A western North Carolina doctor pleaded guilty Friday to assault on a female.
Dr. Diaa Eldin Hussein, 65, of Morganton, was sentenced to 60 days in jail, which was suspended for one year of supervised probation. Hussein originally was charged with three counts of misdemeanor sexual battery in January.
Ted Bell, the district attorney for McDowell and Rutherford counties, where Hussein was charged, said the offenses Hussein was accused of didn’t constitute sexual battery because of the way state law is written.
The law requires a defendant to touch “the sexual organ, anus, breast, groin or buttocks” for sexual gratification “by force and against the will” of the person, Bell’s statement said.
“Unfortunately, the way the sexual battery law is written, the Defendant’s actions did not meet the elements for that crime. For example, one of the actions was the defendant sliding his hand into the victim’s front scrub pocket.
"... as he did not touch any of the body parts identified in the law, it did not constitute sexual battery. It is disappointing given the sexual nature of his conduct, but what he did absolutely constituted an assault on a female, which is what we prosecuted and what he pled guilty to.”
Hussein, who has offices in Morganton, Marion and Lenoir, originally told The News Herald in Morganton that he planned to fight the charges in court.
Tuesday, attorney Melissa Owen, released a statement on his behalf:
"I have accepted responsibility for physically touching the complainant in a way that offender her. I am sorry for any difficulty that I caused her. I am grateful for the support of my family and my longtime employees who I care about like my family."
Hussein’s victim, who was an employee at his Marion Greenway Family Practice location, read a statement in court Friday, saying that she was glad she spoke up.
“I decided to speak up,” she said. “I stood my ground and told him he was making me uncomfortable. I was proud of myself. So many women don’t do this and suffer because they kept quiet.”
She said she thought things would get better after she spoke up, but that wasn’t the case.
“I thought things would be fine, but he continued to touch me and then laughed when I told him no,” she said. “Then, when I opened up about it to other co-workers, I found out I wasn’t the only one.”
Finding out that some of her then-colleagues had similar experiences led her to press charges.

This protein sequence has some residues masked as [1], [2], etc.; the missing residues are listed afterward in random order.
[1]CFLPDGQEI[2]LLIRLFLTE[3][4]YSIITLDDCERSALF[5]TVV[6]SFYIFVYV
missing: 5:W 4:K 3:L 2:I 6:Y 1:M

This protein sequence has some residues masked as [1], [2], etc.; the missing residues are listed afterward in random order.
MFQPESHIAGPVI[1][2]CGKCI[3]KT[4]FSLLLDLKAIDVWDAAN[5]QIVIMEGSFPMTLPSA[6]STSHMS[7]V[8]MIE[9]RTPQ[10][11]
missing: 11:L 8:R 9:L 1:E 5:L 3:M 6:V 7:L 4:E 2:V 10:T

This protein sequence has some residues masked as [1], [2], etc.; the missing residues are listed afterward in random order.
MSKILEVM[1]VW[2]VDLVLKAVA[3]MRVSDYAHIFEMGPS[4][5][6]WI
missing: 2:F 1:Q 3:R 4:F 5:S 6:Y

“... I want other women in similar situations to find their voice and speak up because we shouldn’t have to be scared of the ‘Dr. Hussein's’ in our workplace," she said.
She also she wanted Hussein to get help.
“We should be able to feel safe in our jobs. … I hope he understands that what he’s been doing to women is wrong and how it can affect them more than he thinks,” she said. “I hope that he regrets it and gets help for his problem.”
Hussein previously has been reprimanded by the North Carolina and Virginia medical boards after a patient in North Carolina filed a complaint against him.
The patient from the 2015 complaint alleged that, during an appointment for weight loss treatment, Hussein touched her inappropriately, made inappropriate comments about her appearance and gave her his personal cellphone number.
In a consent order filed in 2016, Hussein admitted to giving the patient his personal cellphone number, saying that it was common practice, but denied inappropriately touching her or making inappropriate comments.
He did say he may have unintentionally examined her or spoken to her in a way that she thought it was inappropriate, and he apologized for any feelings of “apprehension, embarrassment or discomfort” the patient may have felt, and accepted “personal and professional responsibility for any perceived boundary violations,” according to a consent order.
The order required Hussein to have a female chaperone present any time he examines a female patient, and the chaperone must make a note on the patient’s medical record that she was present during the examination.
Virginia’s medical board took similar actions after the N.C. Medical Board entered its consent order.
In a 2017 order from Virginia, it was ordered that Hussein is not allowed to examine female patients until the North Carolina board lifts its restrictions. If he does go to Virginia to practice medicine, he must first petition the Virginia Board of Medicine and be granted approval before he can treat female patients.
No new action has been taken by the North Carolina board, according to its website.
Bell said it would be up to the medical board to take any action against Hussein and his medical license, as the courts do not have the ability to take that action.